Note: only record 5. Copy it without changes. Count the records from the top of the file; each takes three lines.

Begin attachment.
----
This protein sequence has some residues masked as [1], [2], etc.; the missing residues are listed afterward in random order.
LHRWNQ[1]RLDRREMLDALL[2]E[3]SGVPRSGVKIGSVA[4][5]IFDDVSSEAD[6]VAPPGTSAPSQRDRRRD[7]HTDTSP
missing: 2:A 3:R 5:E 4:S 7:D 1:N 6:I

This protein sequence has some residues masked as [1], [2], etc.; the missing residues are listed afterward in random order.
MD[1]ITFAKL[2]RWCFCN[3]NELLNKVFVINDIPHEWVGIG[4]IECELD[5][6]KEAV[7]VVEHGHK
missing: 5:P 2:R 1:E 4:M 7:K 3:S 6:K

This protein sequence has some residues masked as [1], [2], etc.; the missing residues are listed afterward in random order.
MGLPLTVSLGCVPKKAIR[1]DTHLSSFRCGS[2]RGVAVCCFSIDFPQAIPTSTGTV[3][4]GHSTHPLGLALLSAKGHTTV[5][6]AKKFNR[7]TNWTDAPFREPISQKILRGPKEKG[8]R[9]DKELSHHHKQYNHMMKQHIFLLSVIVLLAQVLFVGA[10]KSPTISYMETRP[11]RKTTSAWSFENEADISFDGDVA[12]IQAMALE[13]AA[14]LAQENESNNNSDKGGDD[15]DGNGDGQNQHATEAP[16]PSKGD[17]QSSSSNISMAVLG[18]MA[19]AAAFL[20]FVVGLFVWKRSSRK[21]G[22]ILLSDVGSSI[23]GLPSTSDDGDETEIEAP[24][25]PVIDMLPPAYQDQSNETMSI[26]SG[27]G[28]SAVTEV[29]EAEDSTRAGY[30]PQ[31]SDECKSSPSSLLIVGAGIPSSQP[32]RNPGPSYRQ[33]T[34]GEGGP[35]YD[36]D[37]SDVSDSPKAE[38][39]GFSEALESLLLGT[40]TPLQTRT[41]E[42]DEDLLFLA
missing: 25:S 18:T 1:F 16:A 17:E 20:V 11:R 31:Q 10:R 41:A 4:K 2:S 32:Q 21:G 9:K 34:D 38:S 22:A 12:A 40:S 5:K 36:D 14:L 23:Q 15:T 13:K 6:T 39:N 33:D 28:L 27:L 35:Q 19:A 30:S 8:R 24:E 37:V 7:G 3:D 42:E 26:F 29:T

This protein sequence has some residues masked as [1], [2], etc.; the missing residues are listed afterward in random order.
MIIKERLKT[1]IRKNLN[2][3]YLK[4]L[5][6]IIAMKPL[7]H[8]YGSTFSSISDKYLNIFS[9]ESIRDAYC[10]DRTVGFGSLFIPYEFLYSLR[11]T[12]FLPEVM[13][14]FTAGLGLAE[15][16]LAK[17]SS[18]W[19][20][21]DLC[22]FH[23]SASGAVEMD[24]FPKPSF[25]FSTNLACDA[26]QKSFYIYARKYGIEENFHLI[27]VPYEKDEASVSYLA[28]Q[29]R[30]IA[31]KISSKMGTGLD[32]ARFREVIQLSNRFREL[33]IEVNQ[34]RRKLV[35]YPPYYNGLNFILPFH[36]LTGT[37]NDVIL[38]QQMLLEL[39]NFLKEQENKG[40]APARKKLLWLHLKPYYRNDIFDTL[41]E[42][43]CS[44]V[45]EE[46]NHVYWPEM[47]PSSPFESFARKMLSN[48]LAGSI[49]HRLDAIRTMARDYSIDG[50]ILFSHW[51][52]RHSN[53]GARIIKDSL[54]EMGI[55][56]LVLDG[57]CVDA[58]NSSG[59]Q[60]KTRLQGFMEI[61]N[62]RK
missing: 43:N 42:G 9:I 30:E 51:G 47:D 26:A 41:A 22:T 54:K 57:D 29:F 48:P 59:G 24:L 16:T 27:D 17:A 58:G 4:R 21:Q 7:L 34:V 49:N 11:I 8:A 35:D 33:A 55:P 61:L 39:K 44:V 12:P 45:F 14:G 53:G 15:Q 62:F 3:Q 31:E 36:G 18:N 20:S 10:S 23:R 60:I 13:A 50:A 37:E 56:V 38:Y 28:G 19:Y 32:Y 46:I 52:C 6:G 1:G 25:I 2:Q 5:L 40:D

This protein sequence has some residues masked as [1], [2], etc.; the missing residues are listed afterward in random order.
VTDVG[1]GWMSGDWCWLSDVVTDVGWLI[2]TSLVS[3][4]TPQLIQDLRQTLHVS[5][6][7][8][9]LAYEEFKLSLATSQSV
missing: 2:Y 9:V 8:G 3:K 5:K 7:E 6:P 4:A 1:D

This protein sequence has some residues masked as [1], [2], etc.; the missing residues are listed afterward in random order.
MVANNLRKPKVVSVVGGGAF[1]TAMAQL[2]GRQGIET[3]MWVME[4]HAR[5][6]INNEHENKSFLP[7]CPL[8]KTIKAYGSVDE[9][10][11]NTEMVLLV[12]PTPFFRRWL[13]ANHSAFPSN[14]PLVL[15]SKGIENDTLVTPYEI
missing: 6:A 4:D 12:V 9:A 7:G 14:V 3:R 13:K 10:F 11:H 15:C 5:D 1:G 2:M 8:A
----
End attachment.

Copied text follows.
This protein sequence has some residues masked as [1], [2], etc.; the missing residues are listed afterward in random order.
VTDVG[1]GWMSGDWCWLSDVVTDVGWLI[2]TSLVS[3][4]TPQLIQDLRQTLHVS[5][6][7][8][9]LAYEEFKLSLATSQSV
missing: 2:Y 9:V 8:G 3:K 5:K 7:E 6:P 4:A 1:D